Previous studies report greater activation in the cortical motor network in controlling eccentric contraction (EC) than concentric contraction (CC) of human skeletal muscles despite lower activation level of the muscle associated with EC. It is unknown, however, whether the strength of functional coupling between the primary motor cortex (M1) and other involved areas in the brain differs as voluntary movements are controlled by a network of regions in the primary, secondary and association cortices. Examining fMRI-based functional connectivity (FC) offers an opportunity to measure strength of such coupling. To address the question, we examined functional MRI (fMRI) data acquired during EC and CC (20 contractions each with similar movement distance and speed) of the right first dorsal interosseous (FDI) muscle in 11 young (20-32 years) and healthy individuals and estimated FC between the M1 and a number of cortical regions in the motor control network. The major findings from the mechanical and fMRI-based FC analysis were that (1) no significant differences were seen in movement distance, speed and stability between the EC and CC; (2) significantly stronger mean FC was found for CC than EC. Our finding provides novel insights for a better understanding of the control mechanisms underlying voluntary movements produced by EC and CC. The finding is potentially helpful for guiding the development of targeted sport training and/or therapeutic programs for performance enhancement and injury prevention.

  1. Mechanism of soman-induced contractions in canine tracheal smooth muscle. (Reannouncement with new availability information)

    Energy Technology Data Exchange (ETDEWEB)

    Adler, M.; Moore, D.H.; Filbert, M.G.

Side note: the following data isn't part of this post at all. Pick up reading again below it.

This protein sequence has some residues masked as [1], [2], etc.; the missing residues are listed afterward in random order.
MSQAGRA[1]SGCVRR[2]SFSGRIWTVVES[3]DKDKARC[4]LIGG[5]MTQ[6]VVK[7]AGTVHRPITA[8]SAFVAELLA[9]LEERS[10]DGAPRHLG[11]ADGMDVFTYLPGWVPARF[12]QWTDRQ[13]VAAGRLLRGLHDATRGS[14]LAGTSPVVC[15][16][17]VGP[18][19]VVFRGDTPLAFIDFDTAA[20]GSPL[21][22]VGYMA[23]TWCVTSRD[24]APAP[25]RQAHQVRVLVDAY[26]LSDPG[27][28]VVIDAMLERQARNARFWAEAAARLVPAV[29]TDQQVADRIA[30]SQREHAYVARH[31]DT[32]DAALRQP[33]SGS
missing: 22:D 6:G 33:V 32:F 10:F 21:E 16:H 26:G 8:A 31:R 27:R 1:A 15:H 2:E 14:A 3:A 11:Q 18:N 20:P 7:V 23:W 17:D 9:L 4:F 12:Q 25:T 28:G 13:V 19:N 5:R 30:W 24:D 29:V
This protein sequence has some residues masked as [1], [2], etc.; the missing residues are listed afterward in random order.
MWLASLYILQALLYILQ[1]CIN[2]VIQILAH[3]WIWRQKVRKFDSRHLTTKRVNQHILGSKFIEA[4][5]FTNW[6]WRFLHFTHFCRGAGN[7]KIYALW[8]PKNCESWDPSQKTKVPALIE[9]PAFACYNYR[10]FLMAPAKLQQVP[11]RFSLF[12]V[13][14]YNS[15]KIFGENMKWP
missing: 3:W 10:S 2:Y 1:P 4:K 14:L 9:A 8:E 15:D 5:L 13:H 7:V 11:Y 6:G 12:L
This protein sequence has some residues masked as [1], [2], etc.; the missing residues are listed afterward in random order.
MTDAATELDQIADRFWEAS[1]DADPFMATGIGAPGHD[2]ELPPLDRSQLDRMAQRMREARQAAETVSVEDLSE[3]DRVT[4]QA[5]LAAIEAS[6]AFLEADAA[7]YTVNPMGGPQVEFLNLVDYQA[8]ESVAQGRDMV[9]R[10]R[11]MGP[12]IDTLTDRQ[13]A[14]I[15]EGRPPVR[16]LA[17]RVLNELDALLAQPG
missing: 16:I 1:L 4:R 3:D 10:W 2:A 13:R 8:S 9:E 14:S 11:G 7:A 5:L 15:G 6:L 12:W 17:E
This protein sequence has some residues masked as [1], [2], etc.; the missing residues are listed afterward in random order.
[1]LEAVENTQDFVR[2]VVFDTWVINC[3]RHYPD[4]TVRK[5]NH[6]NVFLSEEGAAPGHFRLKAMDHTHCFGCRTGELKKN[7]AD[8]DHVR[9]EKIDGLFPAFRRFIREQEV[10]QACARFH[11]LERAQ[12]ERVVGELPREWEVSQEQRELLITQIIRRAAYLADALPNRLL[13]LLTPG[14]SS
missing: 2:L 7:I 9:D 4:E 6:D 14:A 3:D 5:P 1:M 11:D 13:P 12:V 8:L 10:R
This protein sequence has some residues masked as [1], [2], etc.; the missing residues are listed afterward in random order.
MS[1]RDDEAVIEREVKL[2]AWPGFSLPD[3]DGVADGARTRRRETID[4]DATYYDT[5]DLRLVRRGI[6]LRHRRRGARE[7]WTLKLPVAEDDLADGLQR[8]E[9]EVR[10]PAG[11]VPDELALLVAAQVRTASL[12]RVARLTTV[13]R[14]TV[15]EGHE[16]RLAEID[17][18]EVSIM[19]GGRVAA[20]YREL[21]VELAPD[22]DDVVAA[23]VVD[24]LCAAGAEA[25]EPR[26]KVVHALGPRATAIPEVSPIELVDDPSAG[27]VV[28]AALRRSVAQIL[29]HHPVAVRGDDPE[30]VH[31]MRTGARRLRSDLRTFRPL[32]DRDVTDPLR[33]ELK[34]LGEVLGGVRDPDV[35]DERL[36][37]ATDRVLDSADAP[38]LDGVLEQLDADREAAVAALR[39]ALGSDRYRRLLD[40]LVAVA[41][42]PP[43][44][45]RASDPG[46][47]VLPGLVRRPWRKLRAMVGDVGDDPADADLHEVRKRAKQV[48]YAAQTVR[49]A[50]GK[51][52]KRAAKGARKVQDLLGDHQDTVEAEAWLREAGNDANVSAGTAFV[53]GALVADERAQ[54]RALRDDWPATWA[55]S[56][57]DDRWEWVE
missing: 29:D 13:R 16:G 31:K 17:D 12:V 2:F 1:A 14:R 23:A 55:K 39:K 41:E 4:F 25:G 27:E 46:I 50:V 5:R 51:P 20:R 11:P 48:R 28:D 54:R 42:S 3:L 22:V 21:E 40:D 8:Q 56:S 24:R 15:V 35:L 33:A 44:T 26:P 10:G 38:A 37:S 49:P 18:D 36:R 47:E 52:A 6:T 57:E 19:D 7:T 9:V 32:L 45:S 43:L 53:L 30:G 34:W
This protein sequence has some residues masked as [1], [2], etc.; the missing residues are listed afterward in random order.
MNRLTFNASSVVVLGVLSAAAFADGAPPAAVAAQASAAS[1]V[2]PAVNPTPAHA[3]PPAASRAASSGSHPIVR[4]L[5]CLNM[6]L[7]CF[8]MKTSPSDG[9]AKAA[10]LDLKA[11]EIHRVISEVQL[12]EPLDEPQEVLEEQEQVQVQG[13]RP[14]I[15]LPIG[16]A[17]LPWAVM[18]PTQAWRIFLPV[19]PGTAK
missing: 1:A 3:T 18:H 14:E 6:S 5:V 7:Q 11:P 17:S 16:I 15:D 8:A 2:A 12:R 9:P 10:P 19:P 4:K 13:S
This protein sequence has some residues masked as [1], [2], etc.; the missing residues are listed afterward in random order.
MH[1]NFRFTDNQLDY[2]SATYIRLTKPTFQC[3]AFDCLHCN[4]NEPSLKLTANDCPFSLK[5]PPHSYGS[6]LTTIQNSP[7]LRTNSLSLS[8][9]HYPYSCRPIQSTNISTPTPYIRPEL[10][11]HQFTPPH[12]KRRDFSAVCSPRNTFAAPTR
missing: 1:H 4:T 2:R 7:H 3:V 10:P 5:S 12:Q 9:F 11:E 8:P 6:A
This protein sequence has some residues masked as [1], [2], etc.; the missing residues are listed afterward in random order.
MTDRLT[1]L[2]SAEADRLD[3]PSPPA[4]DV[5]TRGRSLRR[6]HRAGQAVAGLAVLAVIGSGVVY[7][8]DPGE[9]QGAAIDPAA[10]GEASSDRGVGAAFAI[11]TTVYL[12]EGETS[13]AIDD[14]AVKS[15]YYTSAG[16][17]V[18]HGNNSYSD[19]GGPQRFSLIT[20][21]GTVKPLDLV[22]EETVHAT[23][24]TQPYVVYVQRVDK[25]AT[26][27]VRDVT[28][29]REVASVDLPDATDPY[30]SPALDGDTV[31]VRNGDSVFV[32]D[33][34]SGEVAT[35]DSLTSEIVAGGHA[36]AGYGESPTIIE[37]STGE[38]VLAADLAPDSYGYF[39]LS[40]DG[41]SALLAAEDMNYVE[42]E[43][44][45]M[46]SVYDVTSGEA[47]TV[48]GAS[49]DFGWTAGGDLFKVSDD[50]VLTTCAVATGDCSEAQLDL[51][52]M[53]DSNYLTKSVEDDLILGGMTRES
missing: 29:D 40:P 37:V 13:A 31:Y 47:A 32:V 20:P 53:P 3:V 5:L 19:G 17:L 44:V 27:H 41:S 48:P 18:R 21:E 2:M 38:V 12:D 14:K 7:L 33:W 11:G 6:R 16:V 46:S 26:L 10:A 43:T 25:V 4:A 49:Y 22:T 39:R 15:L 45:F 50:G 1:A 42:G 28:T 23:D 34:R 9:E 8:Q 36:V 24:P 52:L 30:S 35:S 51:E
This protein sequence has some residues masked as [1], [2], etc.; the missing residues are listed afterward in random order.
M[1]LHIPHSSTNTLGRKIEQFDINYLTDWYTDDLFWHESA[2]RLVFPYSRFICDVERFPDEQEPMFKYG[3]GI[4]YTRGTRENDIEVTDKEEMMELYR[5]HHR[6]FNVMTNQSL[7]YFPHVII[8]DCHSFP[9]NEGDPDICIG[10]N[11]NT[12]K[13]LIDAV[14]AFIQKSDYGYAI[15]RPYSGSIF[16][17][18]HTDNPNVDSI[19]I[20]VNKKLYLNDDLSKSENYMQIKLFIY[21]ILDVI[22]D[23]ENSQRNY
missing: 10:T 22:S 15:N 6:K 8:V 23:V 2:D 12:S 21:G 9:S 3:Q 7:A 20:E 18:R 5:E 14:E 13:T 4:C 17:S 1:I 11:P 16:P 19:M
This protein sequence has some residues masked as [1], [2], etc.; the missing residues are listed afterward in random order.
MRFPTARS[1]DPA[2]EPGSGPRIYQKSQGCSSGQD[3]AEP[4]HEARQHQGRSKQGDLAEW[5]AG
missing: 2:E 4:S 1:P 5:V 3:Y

1992-12-31

    The actions of the irreversible organophosphorus cholinesterase (ChE) inhibitor soman were investigated on canine trachea smooth muscle in vitro. Concentrations of soman > or - 1 nM increased the amplitude and decay of contractions elicited by electric field stimulation. The effect on decay showed a marked dependence on stimulation frequency, undergoing a 2.4-fold increase between 3 and 60 Hz. Soman also potentiated tensions due to bath applied acetylcholine (ACh). Little or no potentiation was observed for contractions elicited by carbamylcholine, an agonist that is not hydrolyzed by ChE. Concentration of soman > or - 3 nM led to the appearance of sustained contractures. These contractures developed with a delayed onset and were well correlated with ChE activity. Alkylation of muscarinic receptors by propylbenzilylcholine mustard antagonized the actions of soman on both spontaneous and electrically-evoked muscle contractions. The results are consistent with a mechanism in which the toxic actions of soman are mediated by accumulation of neurally-released ACh secondary to inhibition of ChE activity. An important factor in this accumulation is suggested to be the buffering effect of the muscarinic receptors on the efflux of ACh from the neuroeffector junction. Tracheal smooth muscle, Cholinesterase inhibitors, Muscarinic receptor, Soman, Organophosphate.

  2. Brain Functional Connectivity is Different during VoluntaryConcentric and Eccentric Muscle Contraction

    Directory of Open Access Journals (Sweden)

    Wan X Yao

    2016-11-01

    Full Text Available Previous studies report greater activation in the cortical motor network in controlling eccentric contraction (EC than concentric contraction (CC of human skeletal muscles despite lower activation level of the muscle associated with EC. It is unknown, however, whether the strength of functional coupling between the primary motor cortex (M1 and other involved areas in the brain differs as voluntary movements are controlled by a network of regions in the primary, secondary and association cortices. Examining fMRI-based functional connectivity (FC offers an opportunity to measure strength of such coupling. To address the question, we examined functional MRI (fMRI data acquired during EC and CC (20 contractions each with similar movement distance and speed of the right first dorsal interosseous (FDI muscle in 11 young (20-32 years and healthy individuals and estimated FC between the M1 and a number of cortical regions in the motor control network. The major findings from the behavioral and fMRI-based FC analysis were that (1 no significant differences were seen in movement distance, speed and stability between the EC and CC; (2 significantly stronger mean FC was found for CC than EC. Our finding provides novel insights for a better understanding of the control mechanisms underlying voluntary movements produced by EC and CC. The finding is potentially helpful for guiding the development of targeted sport training and/or therapeutic programs for performance enhancement and injury prevention.